Researching Vocabulary acquisition in Extensive Reading Rob Waring AsiaTEFL Ha Noi August 7th 2010
Essential questions • What kinds of vocabulary do they need to learn? • How much language do students need to meet? • How many times do they need to meet words to learn them? • How much will an Extensive Reading program add to their vocabulary growth?
Types of vocabulary Individual words: book, table, life, chance, walk, airplane… Affixes:used, user, usefulness, user-friendly, disuse… Multi-part words: traffic jam, the day after tomorrow, lunch box… Lexical phrases: by the way, to and fro, a kind of,… Idioms: let the cat out of the bag, raining cats and dogs Sentence heads: Do you mind if I…, If I were you,.. Could you…? Collocations: High season, mild cheese, blonde hair… Colligations: agree to do x, agree on X, rely on someone, have an effect on x, x affects y... Others: SONY, Paul, twenty-seven, etc. , UNESCO…
How much to learn: vocabulary Learners need 8000-9000 words to know 98% of the vocabulary in native novels, magazines and most general reading Advanced learners will need 4000-6000 words An average high frequency word has about 8-15 common collocations There are 400-500 common phrasal verbs There are 1000-1500 common idioms There are hundreds of common sentences heads and formulaic phrases
Opportunity In EFL environments: • Natural opportunity is low • Natural opportunity takes time, effort and commitment • Opportunities have to be sought • For many, creating language opportunities can only be done realistically through course requirements
Exposure Number of words in a typical 5 level course by occurrence rate Data from Sequences by Heinle Cengage
Exposure Different words (types) in a typical 5 level course by occurrence rate
Uptake What uptake can we expect from a typical course? How much text do learners meet? -Possibly 200-300,000 words over a typical 5 level course. How frequently do learners meet words? -Function words - very very frequently -De-lexical words - (have, be, do etc.) - very very frequently -800-900 words (25-27%) are met enough times for acquisition -400-600 (10-15%) words will be partially known -1300 words (over 65-70%) will probably not be learnt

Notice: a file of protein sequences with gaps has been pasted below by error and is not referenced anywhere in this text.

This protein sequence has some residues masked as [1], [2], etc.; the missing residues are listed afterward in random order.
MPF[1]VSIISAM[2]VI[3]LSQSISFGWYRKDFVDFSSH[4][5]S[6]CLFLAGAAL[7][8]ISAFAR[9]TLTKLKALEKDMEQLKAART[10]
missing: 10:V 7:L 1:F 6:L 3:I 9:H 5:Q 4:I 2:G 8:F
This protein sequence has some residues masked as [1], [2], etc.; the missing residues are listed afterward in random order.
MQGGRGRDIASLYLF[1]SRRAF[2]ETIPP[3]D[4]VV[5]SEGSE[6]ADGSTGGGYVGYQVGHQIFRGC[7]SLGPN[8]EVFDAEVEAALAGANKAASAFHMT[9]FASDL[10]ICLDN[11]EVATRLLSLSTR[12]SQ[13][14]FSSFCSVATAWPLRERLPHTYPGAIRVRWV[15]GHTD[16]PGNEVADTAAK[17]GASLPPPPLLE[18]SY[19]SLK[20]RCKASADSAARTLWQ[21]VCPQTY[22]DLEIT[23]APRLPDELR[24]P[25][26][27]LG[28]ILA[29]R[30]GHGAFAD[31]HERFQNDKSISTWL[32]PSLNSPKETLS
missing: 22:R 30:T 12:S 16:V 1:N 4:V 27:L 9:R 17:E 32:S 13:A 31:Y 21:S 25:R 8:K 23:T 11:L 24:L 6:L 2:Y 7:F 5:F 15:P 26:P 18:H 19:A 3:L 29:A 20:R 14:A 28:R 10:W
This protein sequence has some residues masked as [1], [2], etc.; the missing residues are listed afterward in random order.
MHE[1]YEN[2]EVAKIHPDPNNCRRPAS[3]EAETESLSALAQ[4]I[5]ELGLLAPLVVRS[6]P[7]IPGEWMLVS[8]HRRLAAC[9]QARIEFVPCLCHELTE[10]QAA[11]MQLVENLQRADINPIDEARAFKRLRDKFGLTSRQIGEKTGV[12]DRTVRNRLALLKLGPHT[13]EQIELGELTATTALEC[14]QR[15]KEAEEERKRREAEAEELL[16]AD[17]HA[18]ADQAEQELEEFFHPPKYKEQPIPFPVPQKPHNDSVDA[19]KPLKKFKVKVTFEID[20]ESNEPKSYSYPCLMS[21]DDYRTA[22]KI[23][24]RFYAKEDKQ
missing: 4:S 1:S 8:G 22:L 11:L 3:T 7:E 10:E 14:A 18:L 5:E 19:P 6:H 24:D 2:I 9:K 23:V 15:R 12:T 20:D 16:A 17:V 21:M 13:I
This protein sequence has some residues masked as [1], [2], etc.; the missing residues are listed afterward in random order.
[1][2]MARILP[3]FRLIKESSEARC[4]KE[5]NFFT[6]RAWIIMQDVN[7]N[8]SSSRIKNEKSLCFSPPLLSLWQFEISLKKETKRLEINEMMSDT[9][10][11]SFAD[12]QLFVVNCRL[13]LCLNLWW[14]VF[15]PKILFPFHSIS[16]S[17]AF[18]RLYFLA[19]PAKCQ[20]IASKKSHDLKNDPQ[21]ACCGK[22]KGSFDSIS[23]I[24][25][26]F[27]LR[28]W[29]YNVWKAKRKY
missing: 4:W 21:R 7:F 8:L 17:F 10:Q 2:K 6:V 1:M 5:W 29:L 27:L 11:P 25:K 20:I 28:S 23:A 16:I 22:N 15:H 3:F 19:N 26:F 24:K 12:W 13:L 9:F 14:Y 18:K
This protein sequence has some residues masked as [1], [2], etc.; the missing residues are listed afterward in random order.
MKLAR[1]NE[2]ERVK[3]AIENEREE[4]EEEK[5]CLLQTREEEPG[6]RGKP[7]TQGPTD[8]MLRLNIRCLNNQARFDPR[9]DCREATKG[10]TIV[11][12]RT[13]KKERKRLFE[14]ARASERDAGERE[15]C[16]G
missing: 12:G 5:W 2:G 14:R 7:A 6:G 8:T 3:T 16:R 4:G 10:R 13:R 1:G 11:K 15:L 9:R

Cautions ‘Acquisition’ assumes meeting the words enough times over 3 years is sufficient The data do not include multiple meanings, collocations, idioms, multiple-meaning senses, multi-part words, grammar, etc. The above data are for possible uptake rates from a typical course (individual results will vary) The data are calculated on input frequency (receptive vocabulary) Productive vocabulary size is typically 1/4 to 1/5th of the receptive. We can expect a productive vocabulary of 200-300 easy-to-access words and another 200-300 partial-access
What to do? Courses in general tend not to recycle vocabulary enough to allow for deep acquisition Most courses are linear in design – always teaching new things in each unit / lesson Learners need a good balance of intentional vs. incidental learning Start with lots of words, phrases, lexical chunks, sentence heads first. Focus on communicability. Grammar later Continue the coursework to provide the framework and initial knowledge of words, grammar etc. Massive text exposure to build incidental learning
Course book plus Extensive Reading Uptake if they add 1 graded reader per week
Course book plus Extensive Reading Significant improvement in ‘learnt’ vocabulary (800 --->1600 words) More of the words in their course book reach the ‘acquisition’ level (27% ---> 40%) They will have a better sense of how the vocabulary and grammar fit together They will have a better sense of collocation, and other deeper aspects of vocabulary acquisition as well as picking up phrases and so forth.
Take home: We can learn lots of words at the form-meaning level quickly Initial word knowledge decays quickly unless learnt well Deeper aspects of word knowledge grow over time from exposure We can expect students exposed to normal levels of input from a typical course to acquire less than a thousand words receptively and a few hundred productively Adding a Extensive Reading almost doubles their vocabulary learning
Thanks for listening This presentation is available from www.robwaring.org/presentations/